UK proposes crackdown on foreign security risks to university sector

UK proposes crackdown on foreign security risks to university sector

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UK university vice-chancellors will be summoned for a briefing from the intelligence agencies on hostile states targeting British academia, as the government proposes a crackdown on security risks facing the sector.

Oliver Dowden, deputy prime minister, on Thursday said the government would examine new curbs to protect sensitive technology developed in UK universities from being transferred to overseas competitors such as China.

Ministers will also consider measures to prevent British institutions becoming too dependent on foreign investment, following a Whitehall review into security threats to UK academia.

In a speech at the Chatham House think-tank in London, Dowden warned that “the cutting-edge development in sensitive technologies” taking place at UK universities had “the potential to become a chink in our armoury”. 

He said the government planned to “look at who has access to research frontiers in the most sensitive disciplines”, raised the prospect of a new vetting regime for international academics and said university vice-chancellors would soon be invited to Whitehall for a security briefing.

More funding may also be channelled towards the Research Collaboration Advice Team, a government unit that provides advice to universities on the national security risks linked to international research, he said.

Dowden also said the government would “ensure that some universities’ reliance on foreign funding does not become a dependency by which they can be influenced, exploited, or even coerced”. 

Ministers would examine how the National Security and Investment Act and export controls apply to universities and intellectual property, he said, adding that more transparency may be needed around university funding sources.

Officials have long harboured specific concerns about UK scientific research in some of the most sensitive areas being threatened by Beijing state surveillance. China is the “number one state-based threat to our economic security”, Dowden said.

Last month the Financial Times reported that academics at Imperial College London had worked with scientists at Chinese institutions linked to Beijing’s armed forces and defence sector on research with potential military applications.

The Chinese embassy in London said in response that criticism of joint UK-China research was “baseless” and driven by “ideological bias”, adding: “Exchanges and co-operation between Chinese and British universities and scientific research institutions are mutually beneficial.”

The government’s integrated review refresh, published in March 2023, ordered a comprehensive review of legislative and other provisions to protect Britain’s academic sector. 

“We have concluded that universities are both vulnerable and that they are being targeted,” Dowden said.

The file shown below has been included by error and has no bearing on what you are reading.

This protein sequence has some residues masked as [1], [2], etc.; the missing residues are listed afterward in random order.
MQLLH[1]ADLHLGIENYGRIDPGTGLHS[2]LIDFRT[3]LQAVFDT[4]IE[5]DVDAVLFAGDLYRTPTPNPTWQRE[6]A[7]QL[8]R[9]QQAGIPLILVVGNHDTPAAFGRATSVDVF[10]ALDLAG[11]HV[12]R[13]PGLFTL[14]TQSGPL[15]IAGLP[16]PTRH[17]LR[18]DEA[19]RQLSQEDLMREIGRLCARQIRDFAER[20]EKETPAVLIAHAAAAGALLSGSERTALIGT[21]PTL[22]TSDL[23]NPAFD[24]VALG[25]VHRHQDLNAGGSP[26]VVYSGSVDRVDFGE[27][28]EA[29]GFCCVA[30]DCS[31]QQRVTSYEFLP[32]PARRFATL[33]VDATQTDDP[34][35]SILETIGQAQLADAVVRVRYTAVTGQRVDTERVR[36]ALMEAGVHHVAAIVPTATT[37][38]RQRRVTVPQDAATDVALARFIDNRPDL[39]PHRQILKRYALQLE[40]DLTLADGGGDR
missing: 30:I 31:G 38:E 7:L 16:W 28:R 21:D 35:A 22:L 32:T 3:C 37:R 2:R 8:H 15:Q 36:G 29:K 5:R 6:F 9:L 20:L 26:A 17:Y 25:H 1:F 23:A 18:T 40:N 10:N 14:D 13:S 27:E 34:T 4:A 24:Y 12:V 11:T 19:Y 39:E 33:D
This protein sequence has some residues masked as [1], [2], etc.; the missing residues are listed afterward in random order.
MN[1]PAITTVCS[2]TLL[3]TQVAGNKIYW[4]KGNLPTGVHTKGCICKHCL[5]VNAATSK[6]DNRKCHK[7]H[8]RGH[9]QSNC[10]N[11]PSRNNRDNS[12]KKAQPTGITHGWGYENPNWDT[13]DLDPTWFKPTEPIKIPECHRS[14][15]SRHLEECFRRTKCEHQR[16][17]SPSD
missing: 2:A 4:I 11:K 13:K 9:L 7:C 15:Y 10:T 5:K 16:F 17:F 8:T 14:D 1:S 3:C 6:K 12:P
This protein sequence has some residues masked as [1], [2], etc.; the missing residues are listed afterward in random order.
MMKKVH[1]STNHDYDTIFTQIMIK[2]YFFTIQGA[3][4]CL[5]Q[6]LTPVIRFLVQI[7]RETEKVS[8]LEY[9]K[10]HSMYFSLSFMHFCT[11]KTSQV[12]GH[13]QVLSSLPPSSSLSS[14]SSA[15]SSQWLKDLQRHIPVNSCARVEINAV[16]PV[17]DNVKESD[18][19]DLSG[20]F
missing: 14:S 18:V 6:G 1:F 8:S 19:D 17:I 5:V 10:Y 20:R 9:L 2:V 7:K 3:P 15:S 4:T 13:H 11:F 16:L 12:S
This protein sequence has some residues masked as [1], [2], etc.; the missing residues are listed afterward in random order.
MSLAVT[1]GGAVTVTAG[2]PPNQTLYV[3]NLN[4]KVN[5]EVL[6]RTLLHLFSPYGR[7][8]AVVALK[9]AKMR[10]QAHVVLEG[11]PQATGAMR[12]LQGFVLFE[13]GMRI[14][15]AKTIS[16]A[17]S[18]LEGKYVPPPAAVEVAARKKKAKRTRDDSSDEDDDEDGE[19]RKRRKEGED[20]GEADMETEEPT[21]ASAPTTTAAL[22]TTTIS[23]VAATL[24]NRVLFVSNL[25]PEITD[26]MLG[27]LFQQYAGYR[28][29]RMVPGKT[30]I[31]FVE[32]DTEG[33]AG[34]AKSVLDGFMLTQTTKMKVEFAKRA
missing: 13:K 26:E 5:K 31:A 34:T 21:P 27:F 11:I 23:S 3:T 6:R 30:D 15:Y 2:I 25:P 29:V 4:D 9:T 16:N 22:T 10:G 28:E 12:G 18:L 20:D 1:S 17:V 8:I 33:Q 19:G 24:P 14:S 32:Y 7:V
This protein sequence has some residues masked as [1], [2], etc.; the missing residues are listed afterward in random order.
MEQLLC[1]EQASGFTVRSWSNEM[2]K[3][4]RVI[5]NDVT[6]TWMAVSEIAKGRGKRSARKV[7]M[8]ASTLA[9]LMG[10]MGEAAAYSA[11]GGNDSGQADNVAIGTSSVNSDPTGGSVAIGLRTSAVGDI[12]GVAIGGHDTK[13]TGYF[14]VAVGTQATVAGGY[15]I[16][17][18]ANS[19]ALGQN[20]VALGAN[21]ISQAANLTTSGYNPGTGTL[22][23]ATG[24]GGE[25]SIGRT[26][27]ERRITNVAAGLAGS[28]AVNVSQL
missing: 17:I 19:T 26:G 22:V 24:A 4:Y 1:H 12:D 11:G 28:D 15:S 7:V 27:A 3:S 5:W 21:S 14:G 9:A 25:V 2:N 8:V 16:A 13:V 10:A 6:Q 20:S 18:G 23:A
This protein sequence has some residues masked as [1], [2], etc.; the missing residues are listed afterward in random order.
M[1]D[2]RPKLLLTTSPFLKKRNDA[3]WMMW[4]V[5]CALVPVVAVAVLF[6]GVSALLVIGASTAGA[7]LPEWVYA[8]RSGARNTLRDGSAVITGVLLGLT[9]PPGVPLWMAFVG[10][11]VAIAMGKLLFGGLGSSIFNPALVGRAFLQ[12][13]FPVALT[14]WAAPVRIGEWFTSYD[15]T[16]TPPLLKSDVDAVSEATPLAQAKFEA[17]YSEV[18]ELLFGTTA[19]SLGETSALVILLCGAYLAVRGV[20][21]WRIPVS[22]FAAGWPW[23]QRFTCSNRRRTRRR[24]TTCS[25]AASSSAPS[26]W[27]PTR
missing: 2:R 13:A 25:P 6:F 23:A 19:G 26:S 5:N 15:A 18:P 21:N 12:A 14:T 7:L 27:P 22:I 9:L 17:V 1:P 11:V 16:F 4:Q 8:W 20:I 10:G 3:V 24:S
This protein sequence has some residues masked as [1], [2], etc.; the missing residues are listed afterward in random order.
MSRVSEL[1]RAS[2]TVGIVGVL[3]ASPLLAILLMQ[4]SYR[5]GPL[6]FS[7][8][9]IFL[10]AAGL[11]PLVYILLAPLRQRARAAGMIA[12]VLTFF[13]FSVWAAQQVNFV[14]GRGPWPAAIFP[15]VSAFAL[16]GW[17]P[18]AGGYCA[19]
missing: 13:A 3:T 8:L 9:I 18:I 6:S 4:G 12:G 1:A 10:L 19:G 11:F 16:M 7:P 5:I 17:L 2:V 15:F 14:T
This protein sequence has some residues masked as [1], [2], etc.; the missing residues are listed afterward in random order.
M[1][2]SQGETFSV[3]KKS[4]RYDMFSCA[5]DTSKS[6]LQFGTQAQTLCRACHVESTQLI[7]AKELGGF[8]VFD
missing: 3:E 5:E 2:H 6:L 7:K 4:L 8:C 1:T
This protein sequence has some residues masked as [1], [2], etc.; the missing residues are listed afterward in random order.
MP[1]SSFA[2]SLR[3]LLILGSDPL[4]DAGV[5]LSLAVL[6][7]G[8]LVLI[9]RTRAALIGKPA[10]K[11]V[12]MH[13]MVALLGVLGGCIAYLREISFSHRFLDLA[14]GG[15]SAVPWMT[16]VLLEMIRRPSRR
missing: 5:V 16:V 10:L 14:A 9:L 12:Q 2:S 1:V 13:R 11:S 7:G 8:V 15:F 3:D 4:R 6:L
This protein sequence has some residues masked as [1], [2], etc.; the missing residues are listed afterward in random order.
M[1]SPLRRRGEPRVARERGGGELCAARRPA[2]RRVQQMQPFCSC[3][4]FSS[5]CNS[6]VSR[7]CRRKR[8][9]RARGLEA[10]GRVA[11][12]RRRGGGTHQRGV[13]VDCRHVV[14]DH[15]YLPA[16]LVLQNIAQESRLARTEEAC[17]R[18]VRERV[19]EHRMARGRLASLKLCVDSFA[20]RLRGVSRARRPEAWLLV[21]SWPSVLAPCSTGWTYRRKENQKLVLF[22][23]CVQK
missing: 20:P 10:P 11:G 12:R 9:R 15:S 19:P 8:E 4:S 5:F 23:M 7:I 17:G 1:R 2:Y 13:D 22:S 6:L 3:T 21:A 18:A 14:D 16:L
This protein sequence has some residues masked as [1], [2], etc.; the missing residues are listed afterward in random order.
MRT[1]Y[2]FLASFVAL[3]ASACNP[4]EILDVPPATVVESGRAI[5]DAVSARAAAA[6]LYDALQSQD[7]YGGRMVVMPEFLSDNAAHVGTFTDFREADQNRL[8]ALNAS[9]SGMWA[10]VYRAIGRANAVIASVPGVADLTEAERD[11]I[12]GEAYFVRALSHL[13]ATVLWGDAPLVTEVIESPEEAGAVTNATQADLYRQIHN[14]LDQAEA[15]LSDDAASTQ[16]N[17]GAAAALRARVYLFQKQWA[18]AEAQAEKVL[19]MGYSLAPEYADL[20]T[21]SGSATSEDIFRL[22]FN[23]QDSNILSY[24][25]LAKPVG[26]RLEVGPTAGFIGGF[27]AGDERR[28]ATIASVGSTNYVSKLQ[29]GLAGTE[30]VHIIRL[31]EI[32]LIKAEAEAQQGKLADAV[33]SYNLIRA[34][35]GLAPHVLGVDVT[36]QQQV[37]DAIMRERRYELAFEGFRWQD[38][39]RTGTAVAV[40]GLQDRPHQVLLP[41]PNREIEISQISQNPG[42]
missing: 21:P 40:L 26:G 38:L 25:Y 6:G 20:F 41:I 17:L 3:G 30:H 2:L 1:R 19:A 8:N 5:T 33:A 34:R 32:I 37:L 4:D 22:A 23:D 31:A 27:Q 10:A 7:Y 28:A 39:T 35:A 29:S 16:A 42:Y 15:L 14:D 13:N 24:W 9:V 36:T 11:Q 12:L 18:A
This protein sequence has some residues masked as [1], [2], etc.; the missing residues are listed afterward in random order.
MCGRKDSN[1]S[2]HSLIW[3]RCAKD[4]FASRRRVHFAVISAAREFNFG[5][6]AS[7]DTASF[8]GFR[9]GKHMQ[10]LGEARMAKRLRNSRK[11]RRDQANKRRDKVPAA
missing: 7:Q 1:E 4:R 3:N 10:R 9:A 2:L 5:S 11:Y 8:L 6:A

In his speech, Dowden also outlined proposals to curb outbound investment, and toughen export controls, on emerging technologies such as artificial intelligence that could boost hostile states’ militaries. 

He said the UK must step up the defence of its economic security in the face of an “increasing range” of cyber and economic threats from state-based actors and their proxies.

Britain should “de-risk” without decoupling from the global economy, he said, citing Russia “driving up the price of gas” and “Chinese acts of economic coercion”, including imposing trade restrictions on Lithuania, as examples of recent threats.

The Department for Business and Trade will begin a review weighing up targeted curbs on outward direct investment on technologies that could “present national security issues”, Dowden announced. It will consider whether ministers should harness existing powers to mitigate risks and whether new powers are required.

UK Prime Minister Rishi Sunak last year started examining US President Joe Biden’s moves to restrict outbound investment into the Chinese tech sector, including AI, chips and quantum computing.

A separate consultation by the business department will engage with companies and academics to develop stronger export controls on technologies including some applications of AI, quantum computing, cryogenic equipment and facial recognition technology.

In addition, Dowden set out plans to enhance the government’s ability to deal with crises, which included increasing the number of civil servants with security clearance beyond the traditional strongholds of the Ministry of Defence and intelligence agencies.

Whitehall will launch fresh exercises, including stress tests, to ensure the UK is better equipped to respond to future economic security shocks such as Russia’s full-scale invasion of Ukraine in 2022.

While the openness of Britain’s economy was “one of the great strengths of our system”, it also brought “vulnerabilities”, Dowden said.